A public service


Ordinarily, the decision by an obscure politician in a small county not to seek re-election would merit little if any comment. But the pending end — for now and, it’s to be hoped, for good — of the public career of Seneca County Commissioner Jeff Wagner should remind voters everywhere of the need for adequate care in deciding which candidates deserve their trust.

Mr. Wagner, a Republican, was one of two commissioners on the three-member county board who voted in 2011 to tear down the county’s historic courthouse in Tiffin. Mr. Wagner and then-commissioner Ben Nutter, a Democrat, opted for demolition even though preservation advocates offered a credible long-term plan to rebuild the 1884 courthouse that would have been millions of dollars cheaper than spending $400,000 to raze it and then build a new facility.

Mr. Wagner did not explain his decision to step down when his term ends next year. He allowed the chairman of the county Republican Party to announce last week that Mr. Wagner wants to spend more time farming.

But the GOP official conceded that Mr. Wagner understands county residents will remember his courthouse vote “20 years from now.” Voters rejected Mr. Nutter’s re-election bid last year; the courthouse issue was part of that calculus, along with his previous deletions of courthouse-related emails that ran afoul of Ohio’s open-records law.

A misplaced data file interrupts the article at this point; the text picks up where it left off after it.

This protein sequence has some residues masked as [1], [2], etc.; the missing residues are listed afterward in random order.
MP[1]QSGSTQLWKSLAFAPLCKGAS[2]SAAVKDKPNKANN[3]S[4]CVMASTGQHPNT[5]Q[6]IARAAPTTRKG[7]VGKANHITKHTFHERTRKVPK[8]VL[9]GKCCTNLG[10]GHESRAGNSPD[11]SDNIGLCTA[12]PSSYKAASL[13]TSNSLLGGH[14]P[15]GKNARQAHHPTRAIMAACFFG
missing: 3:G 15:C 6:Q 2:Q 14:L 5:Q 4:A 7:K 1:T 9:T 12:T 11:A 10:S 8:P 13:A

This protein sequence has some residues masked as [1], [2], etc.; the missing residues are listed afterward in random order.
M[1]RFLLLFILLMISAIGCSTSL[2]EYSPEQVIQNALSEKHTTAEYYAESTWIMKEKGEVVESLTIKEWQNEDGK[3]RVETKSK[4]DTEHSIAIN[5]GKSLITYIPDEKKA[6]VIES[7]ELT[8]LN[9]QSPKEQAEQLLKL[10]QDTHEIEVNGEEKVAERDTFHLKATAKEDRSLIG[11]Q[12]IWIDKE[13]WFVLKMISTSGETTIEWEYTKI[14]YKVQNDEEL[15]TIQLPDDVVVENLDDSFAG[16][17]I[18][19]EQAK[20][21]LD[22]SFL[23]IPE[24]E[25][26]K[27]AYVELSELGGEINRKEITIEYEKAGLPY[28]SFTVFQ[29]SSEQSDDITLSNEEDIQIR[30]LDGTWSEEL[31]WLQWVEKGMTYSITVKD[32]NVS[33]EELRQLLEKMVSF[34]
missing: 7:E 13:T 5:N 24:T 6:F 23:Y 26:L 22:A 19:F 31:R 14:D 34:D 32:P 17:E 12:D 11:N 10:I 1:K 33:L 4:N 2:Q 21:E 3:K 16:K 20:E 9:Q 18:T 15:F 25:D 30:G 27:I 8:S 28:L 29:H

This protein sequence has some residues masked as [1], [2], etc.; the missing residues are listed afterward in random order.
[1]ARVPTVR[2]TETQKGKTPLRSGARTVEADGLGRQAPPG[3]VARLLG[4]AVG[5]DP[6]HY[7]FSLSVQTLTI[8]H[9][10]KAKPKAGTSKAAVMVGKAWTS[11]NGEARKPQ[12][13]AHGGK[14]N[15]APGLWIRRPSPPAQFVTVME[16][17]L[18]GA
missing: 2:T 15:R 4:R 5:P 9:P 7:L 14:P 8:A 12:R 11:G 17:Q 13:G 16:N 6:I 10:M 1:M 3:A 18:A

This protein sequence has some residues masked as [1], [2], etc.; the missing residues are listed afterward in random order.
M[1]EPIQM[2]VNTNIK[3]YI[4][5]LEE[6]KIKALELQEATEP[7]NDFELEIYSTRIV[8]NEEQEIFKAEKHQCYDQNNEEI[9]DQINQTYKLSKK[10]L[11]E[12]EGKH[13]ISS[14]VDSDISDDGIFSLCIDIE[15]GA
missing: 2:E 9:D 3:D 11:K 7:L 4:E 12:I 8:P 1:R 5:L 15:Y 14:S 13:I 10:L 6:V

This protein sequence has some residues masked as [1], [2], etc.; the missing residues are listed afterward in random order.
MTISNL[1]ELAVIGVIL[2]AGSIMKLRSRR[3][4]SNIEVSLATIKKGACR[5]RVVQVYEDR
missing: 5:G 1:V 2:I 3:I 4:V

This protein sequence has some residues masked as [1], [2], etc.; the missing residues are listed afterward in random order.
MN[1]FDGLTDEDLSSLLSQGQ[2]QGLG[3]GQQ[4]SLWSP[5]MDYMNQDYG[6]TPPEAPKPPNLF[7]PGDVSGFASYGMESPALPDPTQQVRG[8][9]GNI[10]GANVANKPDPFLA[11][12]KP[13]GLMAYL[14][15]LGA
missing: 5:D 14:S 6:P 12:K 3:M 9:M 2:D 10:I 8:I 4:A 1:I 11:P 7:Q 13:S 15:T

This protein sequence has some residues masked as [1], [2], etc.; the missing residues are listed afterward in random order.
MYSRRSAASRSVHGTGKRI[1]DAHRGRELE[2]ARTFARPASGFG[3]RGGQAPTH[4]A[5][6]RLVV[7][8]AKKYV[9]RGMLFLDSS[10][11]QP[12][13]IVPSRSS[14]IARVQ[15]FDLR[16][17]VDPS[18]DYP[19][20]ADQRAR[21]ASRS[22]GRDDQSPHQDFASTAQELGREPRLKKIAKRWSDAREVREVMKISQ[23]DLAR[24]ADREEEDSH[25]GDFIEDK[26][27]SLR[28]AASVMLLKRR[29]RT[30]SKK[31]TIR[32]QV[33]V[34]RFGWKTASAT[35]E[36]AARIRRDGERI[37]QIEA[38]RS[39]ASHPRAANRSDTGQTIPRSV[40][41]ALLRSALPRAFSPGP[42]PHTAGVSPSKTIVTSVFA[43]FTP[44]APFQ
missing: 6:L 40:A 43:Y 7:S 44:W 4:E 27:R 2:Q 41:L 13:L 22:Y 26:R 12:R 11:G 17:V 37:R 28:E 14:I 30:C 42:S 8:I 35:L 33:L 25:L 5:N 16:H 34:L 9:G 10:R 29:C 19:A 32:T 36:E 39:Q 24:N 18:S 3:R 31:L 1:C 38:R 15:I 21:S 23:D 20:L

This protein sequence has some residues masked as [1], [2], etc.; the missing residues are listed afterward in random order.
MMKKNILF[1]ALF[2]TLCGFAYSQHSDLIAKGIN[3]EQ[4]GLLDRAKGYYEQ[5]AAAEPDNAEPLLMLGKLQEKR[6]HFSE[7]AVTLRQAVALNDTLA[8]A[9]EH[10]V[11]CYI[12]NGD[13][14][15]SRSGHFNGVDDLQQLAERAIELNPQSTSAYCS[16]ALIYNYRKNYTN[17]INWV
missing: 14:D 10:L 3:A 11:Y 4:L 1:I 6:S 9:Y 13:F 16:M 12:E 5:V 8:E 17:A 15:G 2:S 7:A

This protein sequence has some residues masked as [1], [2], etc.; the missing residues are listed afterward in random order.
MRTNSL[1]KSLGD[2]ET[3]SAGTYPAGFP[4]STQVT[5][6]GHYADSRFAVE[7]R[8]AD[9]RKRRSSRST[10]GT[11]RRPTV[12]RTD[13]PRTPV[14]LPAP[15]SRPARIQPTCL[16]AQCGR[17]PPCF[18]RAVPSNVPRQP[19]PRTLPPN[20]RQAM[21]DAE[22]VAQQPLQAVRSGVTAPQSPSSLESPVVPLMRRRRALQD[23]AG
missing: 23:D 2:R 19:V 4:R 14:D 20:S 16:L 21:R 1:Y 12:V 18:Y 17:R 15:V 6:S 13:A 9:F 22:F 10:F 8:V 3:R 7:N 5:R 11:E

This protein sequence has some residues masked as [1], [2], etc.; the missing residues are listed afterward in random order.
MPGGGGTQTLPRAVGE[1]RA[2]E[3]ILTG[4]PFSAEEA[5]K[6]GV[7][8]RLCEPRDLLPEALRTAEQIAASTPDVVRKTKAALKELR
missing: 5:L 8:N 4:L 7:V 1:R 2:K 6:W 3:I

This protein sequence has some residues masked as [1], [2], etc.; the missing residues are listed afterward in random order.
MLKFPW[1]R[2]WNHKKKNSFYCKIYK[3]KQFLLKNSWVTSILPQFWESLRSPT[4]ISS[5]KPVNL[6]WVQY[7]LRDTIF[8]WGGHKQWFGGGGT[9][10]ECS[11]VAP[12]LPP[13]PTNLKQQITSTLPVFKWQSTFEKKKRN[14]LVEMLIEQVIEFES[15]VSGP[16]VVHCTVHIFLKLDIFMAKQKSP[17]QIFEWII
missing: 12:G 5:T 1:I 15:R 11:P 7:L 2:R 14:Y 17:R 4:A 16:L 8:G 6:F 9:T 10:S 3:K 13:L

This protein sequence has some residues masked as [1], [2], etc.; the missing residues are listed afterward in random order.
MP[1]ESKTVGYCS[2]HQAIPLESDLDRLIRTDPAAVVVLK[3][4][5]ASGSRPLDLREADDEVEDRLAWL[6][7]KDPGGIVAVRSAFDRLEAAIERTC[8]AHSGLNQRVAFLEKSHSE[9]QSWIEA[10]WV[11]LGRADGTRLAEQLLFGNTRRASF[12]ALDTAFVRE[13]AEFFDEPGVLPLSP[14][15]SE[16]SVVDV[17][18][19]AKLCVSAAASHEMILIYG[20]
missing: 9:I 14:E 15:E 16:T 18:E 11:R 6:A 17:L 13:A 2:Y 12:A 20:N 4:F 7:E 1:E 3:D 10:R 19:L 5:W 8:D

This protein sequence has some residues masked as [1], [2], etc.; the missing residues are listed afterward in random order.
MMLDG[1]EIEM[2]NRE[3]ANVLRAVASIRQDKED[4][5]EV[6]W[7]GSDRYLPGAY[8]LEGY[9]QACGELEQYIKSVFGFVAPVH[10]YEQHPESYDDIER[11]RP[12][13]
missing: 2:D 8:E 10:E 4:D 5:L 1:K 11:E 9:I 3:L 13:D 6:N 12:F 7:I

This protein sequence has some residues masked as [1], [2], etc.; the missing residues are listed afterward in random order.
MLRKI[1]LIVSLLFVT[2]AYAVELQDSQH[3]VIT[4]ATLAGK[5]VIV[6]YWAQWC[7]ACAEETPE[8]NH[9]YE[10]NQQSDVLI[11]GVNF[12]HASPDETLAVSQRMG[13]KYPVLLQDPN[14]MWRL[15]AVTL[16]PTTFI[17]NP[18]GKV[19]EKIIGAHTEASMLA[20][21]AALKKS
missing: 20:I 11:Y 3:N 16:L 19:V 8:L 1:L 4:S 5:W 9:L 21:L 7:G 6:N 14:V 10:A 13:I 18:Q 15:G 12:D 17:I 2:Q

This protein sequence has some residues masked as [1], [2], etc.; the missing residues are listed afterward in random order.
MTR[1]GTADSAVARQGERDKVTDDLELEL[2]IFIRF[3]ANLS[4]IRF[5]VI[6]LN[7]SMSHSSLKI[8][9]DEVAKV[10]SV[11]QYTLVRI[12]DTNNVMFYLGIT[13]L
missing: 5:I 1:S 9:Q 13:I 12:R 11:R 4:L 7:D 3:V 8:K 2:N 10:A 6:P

Mr. Wagner indulged his appetite for destruction, to borrow a phrase from Guns N’ Roses, asserting that a then-empty building was more of a detriment to downtown Tiffin than a vacant lot would be. A rebuilt courthouse should have been the catalyst for broader development that would have attracted visitors, created jobs, and generated tax revenue. The project would have been eligible for state and federal aid.

That’s happened in other Ohio counties that have renovated their historic courthouses. Seneca County has forfeited that opportunity, for good.

In four years, Seneca County will observe its bicentennial, but it isn’t apparent now what the county will have to celebrate. That’s Mr. Wagner’s legacy. He ought not seek any other office, such as a return to the state House. The greatest contribution he can now make to public service is to leave it behind.